Clinical Judgment: How to Do Less

 

It was around 11:00 AM when we were called to a local skilled nursing facility for a hip fracture. The patient was a 61-year-old male with mild mental retardation and several other issues, who’d fallen last night while walking to the bathroom. He was helped back to bed with moderate hip pain, and the staff physician stopped by to check him out. A portable X-ray was performed, which the physician interpreted as showing a proximal femur fracture as well as an associated pelvic fracture. This was communicated to us via a scrawled note and a cursory report.

The patient was found resting comfortably in bed, semi-Fowler’s and alert. He had no complaints at rest, although his pelvis and left femoral region were mildly tender and quite painful upon movement. No deformity was notable and there was no obvious instability. His vitals were stable and he was generally well-appearing, in no apparent distress. He denied bumping his head and had no pain or tenderness in the head or neck.

We gently insinuated a scoop stretcher underneath him, filled the nearby voids with towels and other linen, and bundled him into a snug, easily-movable package. Then we gave him the slow ride to his requested emergency department, a teaching hospital in town just a few minutes away.

We rolled into the ED and were lifting him into bed on the scoop when a young man entered the room, bescrubbed and serious-looking. I gave a brief report. As the words “pelvic fracture” left my lips, his mental alarms started visibly beeping and flashing, and he hurriedly asked, “What kind of pelvic fracture?”

“We don’t know. All we’ve got is the radiology note, which doesn’t say much.”

“Okay, but pelvic fractures can be a big deal. It could be … ” he sucked in air, “… open-book. There could be a lot of bleeding.”

I stared at him. “Well, sure. But he’s been stable since last night, and has a basically normal physical with no complaints at rest. He’s not exactly circling the drain.”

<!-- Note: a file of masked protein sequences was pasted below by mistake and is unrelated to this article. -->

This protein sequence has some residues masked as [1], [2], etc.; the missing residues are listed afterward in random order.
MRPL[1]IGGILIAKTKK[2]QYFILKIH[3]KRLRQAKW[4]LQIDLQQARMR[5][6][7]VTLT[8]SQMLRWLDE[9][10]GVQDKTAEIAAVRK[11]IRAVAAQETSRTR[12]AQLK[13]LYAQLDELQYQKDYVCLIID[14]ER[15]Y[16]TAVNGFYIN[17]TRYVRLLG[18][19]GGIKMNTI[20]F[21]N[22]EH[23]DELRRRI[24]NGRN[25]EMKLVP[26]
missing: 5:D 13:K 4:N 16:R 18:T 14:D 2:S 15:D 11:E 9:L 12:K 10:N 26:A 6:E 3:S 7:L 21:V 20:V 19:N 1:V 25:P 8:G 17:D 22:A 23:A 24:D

He didn’t seem to hear me as he briskly approached the patient and began poking him and asking questions. While we pulled our stretcher out of the room, he asked, “Does your neck hurt at all?”

Now that the patient had been stuck on a scoop stretcher for over twenty minutes, he thought for a moment and then shrugged. “Sure.” The doctor immediately ordered the placement of a cervical collar.

As we escaped, he was on the phone to the SNF, and the last thing I heard was him berating them with his urgent need to know exactly what type of pelvic calamity the patient had suffered.

 

What was the failure here? It was a failure of clinical judgment.

Clinical judgment is a phrase which means different things to different people, and often its meaning is so nebulous (much like “patient advocacy“) that it sounds good while saying nothing. But most would agree that it means something like this: the ability to combine textbook knowledge and personal experience, applying them intelligently to the current patient’s situation to yield an accurate sense of the possible diagnoses and the costs vs. benefits of possible treatments. In other words, it means knowing what the patient’s probably got and what to do about it, which is the heart of medicine anyway. So what’s all the fuss about?

In reality, when clinical judgment is mentioned, what’s often meant is something specific: the wisdom to know when something’s not wrong. Much of medicine is about planning for the worst, ruling out the badness, and looking for the unlikely-but-possible occult killer that nobody wants to miss. As a result, we often act as if nearly everybody is seriously ill, even when they probably aren’t.

On a practical level, most complaints — from chest pain to the itchy toe — could conceivably represent a disaster. Anything’s possible. So if we want to truly adopt perfectly mindless caution, we should be intubating every patient and admitting them directly to the ICU so that we’re ready when their skin melts off and their eyes turn backwards.

But we can’t do that, and we shouldn’t. So how do we know when to do a little less? Clinical judgment.

Clinical judgment is the acumen to assess a patient and say, “I think we’re okay here. Let’s hold off on that.” It’s what you develop when you have both the knowledge and experience to understand that a person is low-risk, and that certain tests or treatments are more likely to harm than to hurt them. That doesn’t mean that nothing will be done, or that more definitive rule-out tests will not occur, but it means you’re not freaking out in the meanwhile. It’s a triage thing.